A related anecdote. My (4th grade) son got kicked out of summer school his first day there because he pushed a kid away and went to tell a teacher that the kid was trying to wrestle him to the ground and hurt him. The kid my son pushed is a known instigator. The solution? The school kicks both children out of summer school. Zero tolerance as a result to bully policies within the school system. That is what we were told. So my son defends himself in a proper manner (even the principal told us that he did the right thing!) and he gets punished for it. Why? Because we can't tolerate bullying and my son's actions may have been perceived as bullying or behavior that would encourage others to start bullying other kids. Meanwhile this same school system narrowly escaped being taken over by the state due to ridiculously low test scores. And this is a small midwestern public school system, not like the larger city school system I grew up in that was plagued by far worse and wider spread issues. Yikes!

Bob S.
April 17, 2012

Dianna,

From talking to my son and daughter and their friends about bullying, they don't feel safer. In fact, in place of safety they feel what I would describe as paranoia. They are constantly afraid that a bully is just around the corner, or just the opposite, they are afraid they are bullying someone by not playing with them at recess or choosing to hang with one person over another.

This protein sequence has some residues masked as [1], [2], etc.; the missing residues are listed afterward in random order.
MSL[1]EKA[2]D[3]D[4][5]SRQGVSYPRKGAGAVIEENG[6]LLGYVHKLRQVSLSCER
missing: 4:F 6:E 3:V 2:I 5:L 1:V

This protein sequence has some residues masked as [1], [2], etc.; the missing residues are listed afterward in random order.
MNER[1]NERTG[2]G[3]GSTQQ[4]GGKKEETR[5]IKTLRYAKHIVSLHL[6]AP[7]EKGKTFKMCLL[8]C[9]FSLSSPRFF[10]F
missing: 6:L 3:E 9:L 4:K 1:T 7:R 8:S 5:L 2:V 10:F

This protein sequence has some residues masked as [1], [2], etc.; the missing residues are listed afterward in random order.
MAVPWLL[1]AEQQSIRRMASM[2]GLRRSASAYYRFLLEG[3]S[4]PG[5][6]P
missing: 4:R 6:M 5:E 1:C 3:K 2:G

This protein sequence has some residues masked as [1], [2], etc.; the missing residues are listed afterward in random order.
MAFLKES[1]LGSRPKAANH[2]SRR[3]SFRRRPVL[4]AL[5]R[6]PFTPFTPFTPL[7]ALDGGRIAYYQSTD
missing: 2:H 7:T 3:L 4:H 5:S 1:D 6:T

Also note that with the over emphasis on bullying there are policies created that make it difficult for a fellow classmate to stand up for someone who is a target of a bully. The intentions of the education on bullying is well meaning but the result too often leaves a lot to desire.

Instead of focusing on bullying and the other destructive, hurtful behaviors we should focus on the golden rule at school, and all its implications. And at home and church we as Christians should stress to our children the Gospel and use tools like the Heidelberg Catechism to help disciple them. Catechising may be a dirty word in evangelical Christian circles these days but I sure wish there was something like it done in the evangelical church I grew up in 20+ years ago. :)

James Gilmore
April 17, 2012

I don't think there needs to be any dialogue on this issue.

Bullying is wrong, period. Hating, harassing, rejecting, ridiculing, assaulting, or ostracizing someone for being gay or lesbian is wrong, period. Those things are sins—and it is the Christian's job to resist sin and stand against it.

It is sadly in line with Focus on the Family's history that they call for "dialogue" on whether or not it's okay to be LGBT. One wonders if they're going to go on to encourage "dialogue" on whether or not it's okay to be short, or wear glasses, or be of a different ethnicity than the rest of someone's school, or be handicapped, or any of the other categories that are often the source material for bullies engaging in abuse and oppression.

As Christians, Focus should be unequivocal in standing with Christ on the side of the oppressed and bullied and telling their oppressors and bullies that anything but complete and unconditional love is absolutely unacceptable for any follower of the Author of complete and unconditional love, rather than enabling those who are oppressing and bullying through a transparently-deceptive appeal to "dialogue."

Kevin W.
April 18, 2012